Brownlie, Ian. Principles of Public International Law. 7th ed. Oxford: Oxford University Press, 2008.
The most authoritative contemporary textbook written in English. All fundamental concepts concerning the creation and transfer of territorial sovereignty are explained thoroughly.
Daillier, Patrick, Mathias Forteau, and Alain Pellet. Droit international public. 8th ed. Paris: L. G. D. J., 2009.
Offers a brief explanation of the acquisition and loss of territory. The authors divide modes of acquisition of the nonstate territory, such as effective occupation and contiguity, and modes of acquisition of state territory, such as cession, annexation, unilateral decision, conquest, and prescription.
Jennings, Robert Y., and Arthur Watts, eds. Oppenheim’s International Law. Vol. 2. 9th ed. Harlow, UK: Longman, 1992.
The first edition in 1905 offered the traditional five modes of acquiring state territory. Parts 2 to 4 in Volume 2 of the ninth edition provide a completely different concept for determining territory in place of traditional territorial title, following, in principle, a theory of historical consolidation of title.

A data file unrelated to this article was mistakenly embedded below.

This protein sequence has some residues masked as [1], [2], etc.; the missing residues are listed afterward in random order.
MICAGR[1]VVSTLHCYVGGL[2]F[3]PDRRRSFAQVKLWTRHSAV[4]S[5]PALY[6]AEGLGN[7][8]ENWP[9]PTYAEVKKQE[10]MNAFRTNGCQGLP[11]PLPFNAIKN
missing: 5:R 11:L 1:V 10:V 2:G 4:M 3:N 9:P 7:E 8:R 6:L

Jia, Bing Bing. Guojigongfa: Lilun yu shijian. Beijing: Tsinghua University Press, 2009.
In chapter 7, “Acquisition of Territory” (pp. 164–188), the author explains traditional and contemporary modes of acquiring territory. He deals in detail with acquiescence, recognition, and estoppel as well as historical consolidation. Only in Chinese, no English translation.
O’Connell, Daniel P. International Law. Vol. 1. 2d ed. London: Stevens, 1970.
Chapter 15, “Territory” (pp. 403–453), gives a reliable explanation of acquisition and loss of territory. His starting point is the fact that the decisions of tribunals have been given that tend to ignore the traditional terms and categories.
Shaw, Malcolm N. International Law. 6th ed. Cambridge, UK: Cambridge University Press, 2008.
As a specialist in territory the author offers a fundamental and thorough explanation of territorial title in a way that distinguishes “the acquisition of additional territory from “new states and title to territory.” He deals characteristically with occupation and prescription in the category of “the exercise of effective control.”
Yanagihara, Masaharu, Koichi Morikawa, and Atsuko Kanehara, eds. Purakutisu kokusaiho kogi. Tokyo: Shinzansha, 2010.
Chapter 12, “State Territory” (pp. 186–203), by Tomoko Fukamachi provides a short historical survey of territory and a distinctive and important explanation of territorial title from a theoretical and practical viewpoint. Only in Japanese, no English translation.